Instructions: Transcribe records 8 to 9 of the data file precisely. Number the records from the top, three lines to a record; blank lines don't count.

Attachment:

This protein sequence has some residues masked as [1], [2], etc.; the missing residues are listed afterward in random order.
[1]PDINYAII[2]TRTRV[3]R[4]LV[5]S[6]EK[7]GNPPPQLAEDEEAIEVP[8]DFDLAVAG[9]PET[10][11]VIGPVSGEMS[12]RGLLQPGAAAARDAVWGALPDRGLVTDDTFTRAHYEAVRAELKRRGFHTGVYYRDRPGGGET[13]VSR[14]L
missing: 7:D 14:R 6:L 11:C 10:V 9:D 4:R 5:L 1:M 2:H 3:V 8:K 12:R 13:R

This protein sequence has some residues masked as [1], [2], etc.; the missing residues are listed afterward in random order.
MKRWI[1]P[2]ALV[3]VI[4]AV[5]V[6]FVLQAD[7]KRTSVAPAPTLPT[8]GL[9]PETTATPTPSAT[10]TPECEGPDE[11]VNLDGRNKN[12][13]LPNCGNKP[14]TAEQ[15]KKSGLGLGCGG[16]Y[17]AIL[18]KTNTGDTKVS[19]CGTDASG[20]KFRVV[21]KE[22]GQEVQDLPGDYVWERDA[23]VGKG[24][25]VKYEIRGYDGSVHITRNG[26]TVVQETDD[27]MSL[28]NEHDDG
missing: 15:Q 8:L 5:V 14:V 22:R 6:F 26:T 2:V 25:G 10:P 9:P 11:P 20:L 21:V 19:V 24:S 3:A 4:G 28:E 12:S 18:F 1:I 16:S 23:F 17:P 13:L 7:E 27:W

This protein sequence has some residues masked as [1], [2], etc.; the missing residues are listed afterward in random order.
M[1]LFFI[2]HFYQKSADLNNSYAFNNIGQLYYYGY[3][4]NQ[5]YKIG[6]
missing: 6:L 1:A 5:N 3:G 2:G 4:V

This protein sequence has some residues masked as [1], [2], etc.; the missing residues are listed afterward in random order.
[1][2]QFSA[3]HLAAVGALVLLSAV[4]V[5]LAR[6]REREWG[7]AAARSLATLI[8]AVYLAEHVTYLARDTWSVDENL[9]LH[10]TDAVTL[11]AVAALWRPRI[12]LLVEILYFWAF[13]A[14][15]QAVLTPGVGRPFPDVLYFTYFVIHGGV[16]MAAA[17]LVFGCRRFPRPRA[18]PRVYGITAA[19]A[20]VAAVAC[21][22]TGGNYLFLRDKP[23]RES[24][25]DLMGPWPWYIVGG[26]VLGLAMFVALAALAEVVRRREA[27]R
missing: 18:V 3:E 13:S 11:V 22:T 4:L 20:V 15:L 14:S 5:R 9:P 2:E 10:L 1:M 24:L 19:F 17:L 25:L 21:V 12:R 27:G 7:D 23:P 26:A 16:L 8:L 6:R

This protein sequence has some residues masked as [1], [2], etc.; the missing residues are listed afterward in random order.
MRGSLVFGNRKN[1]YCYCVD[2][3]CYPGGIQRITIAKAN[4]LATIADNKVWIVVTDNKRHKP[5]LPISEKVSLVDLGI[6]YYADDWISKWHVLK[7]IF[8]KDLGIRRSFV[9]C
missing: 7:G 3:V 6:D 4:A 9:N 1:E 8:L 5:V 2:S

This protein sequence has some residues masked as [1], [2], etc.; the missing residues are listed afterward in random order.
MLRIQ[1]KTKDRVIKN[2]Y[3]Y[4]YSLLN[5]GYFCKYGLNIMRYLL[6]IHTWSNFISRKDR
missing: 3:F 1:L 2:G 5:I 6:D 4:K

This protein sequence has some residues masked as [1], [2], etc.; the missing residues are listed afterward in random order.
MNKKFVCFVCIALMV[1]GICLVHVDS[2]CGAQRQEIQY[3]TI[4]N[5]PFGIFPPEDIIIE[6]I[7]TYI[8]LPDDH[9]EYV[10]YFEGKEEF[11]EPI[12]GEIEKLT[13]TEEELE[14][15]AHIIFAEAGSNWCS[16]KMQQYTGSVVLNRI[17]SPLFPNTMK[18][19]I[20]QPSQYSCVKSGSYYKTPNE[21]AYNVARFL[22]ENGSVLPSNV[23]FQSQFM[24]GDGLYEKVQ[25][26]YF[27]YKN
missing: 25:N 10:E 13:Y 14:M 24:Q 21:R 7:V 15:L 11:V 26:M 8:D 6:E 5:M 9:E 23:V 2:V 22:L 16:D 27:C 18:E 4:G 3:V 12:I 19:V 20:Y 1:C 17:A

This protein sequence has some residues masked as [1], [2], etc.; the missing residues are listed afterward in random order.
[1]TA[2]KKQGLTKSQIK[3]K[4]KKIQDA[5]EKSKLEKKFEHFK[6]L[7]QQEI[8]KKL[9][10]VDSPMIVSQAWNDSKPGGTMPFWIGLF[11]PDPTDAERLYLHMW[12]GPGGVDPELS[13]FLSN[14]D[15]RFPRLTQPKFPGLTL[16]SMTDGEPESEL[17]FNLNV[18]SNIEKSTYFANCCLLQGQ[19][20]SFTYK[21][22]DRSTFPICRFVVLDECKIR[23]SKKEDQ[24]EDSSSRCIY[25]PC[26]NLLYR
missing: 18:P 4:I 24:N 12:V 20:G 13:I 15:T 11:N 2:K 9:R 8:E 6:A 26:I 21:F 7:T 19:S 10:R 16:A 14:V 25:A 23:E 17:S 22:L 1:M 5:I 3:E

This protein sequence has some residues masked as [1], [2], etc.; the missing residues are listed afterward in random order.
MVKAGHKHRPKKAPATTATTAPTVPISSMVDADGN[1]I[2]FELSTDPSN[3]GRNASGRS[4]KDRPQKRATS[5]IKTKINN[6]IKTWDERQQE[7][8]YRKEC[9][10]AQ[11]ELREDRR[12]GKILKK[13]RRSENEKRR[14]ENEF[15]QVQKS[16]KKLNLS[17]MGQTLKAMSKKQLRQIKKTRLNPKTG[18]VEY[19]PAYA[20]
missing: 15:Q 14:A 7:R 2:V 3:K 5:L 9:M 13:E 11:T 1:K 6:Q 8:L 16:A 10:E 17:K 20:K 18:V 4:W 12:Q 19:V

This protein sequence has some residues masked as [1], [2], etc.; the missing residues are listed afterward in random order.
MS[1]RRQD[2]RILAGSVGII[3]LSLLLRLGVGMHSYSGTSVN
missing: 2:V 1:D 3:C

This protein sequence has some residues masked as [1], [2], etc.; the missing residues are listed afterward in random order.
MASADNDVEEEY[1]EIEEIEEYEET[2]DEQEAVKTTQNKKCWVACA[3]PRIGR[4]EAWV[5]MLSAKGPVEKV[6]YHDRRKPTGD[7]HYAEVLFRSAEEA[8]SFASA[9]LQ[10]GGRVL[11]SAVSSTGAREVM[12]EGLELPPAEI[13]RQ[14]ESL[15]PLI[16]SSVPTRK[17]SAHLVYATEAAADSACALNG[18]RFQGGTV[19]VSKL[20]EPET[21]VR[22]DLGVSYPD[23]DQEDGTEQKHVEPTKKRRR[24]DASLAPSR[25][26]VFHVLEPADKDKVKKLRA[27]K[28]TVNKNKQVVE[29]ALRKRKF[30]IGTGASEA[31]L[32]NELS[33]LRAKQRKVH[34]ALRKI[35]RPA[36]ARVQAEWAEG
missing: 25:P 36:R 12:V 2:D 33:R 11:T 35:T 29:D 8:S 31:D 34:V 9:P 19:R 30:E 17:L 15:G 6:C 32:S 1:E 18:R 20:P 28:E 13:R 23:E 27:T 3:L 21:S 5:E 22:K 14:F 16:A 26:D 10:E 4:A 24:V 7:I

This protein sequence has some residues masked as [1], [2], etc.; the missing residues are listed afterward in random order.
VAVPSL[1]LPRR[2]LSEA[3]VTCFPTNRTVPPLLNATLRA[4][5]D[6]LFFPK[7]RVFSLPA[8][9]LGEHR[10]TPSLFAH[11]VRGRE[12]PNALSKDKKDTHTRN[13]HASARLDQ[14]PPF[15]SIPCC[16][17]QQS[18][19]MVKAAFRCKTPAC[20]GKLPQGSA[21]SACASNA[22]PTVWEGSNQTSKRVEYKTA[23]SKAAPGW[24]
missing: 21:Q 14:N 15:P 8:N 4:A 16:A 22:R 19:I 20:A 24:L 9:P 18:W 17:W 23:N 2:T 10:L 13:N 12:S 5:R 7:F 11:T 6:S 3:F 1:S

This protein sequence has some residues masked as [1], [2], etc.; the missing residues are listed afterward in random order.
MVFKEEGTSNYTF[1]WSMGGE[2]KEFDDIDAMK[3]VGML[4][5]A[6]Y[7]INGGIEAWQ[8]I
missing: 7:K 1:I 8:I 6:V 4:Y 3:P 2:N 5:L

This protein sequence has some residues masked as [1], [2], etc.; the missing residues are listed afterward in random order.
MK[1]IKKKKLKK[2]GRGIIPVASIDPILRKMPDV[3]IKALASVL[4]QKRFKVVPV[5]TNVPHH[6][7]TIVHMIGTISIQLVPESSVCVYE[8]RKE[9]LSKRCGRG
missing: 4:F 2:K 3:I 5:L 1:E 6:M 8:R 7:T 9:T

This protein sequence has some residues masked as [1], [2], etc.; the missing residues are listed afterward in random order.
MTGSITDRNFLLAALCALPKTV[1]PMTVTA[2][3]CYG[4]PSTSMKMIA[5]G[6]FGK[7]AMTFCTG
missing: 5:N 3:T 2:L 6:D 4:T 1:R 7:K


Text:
This protein sequence has some residues masked as [1], [2], etc.; the missing residues are listed afterward in random order.
[1]TA[2]KKQGLTKSQIK[3]K[4]KKIQDA[5]EKSKLEKKFEHFK[6]L[7]QQEI[8]KKL[9][10]VDSPMIVSQAWNDSKPGGTMPFWIGLF[11]PDPTDAERLYLHMW[12]GPGGVDPELS[13]FLSN[14]D[15]RFPRLTQPKFPGLTL[16]SMTDGEPESEL[17]FNLNV[18]SNIEKSTYFANCCLLQGQ[19][20]SFTYK[21][22]DRSTFPICRFVVLDECKIR[23]SKKEDQ[24]EDSSSRCIY[25]PC[26]NLLYR
missing: 18:P 4:I 24:N 12:V 20:G 13:I 15:T 11:N 2:K 9:R 8:E 6:A 26:I 21:F 7:T 19:S 10:R 16:A 14:V 25:A 23:E 17:S 22:L 1:M 5:I 3:E

This protein sequence has some residues masked as [1], [2], etc.; the missing residues are listed afterward in random order.
MVKAGHKHRPKKAPATTATTAPTVPISSMVDADGN[1]I[2]FELSTDPSN[3]GRNASGRS[4]KDRPQKRATS[5]IKTKINN[6]IKTWDERQQE[7][8]YRKEC[9][10]AQ[11]ELREDRR[12]GKILKK[13]RRSENEKRR[14]ENEF[15]QVQKS[16]KKLNLS[17]MGQTLKAMSKKQLRQIKKTRLNPKTG[18]VEY[19]PAYA[20]
missing: 15:Q 14:A 7:R 2:V 3:K 5:L 9:M 13:E 11:T 1:K 6:Q 8:L 16:A 10:E 17:K 20:K 18:V 4:W 12:Q 19:V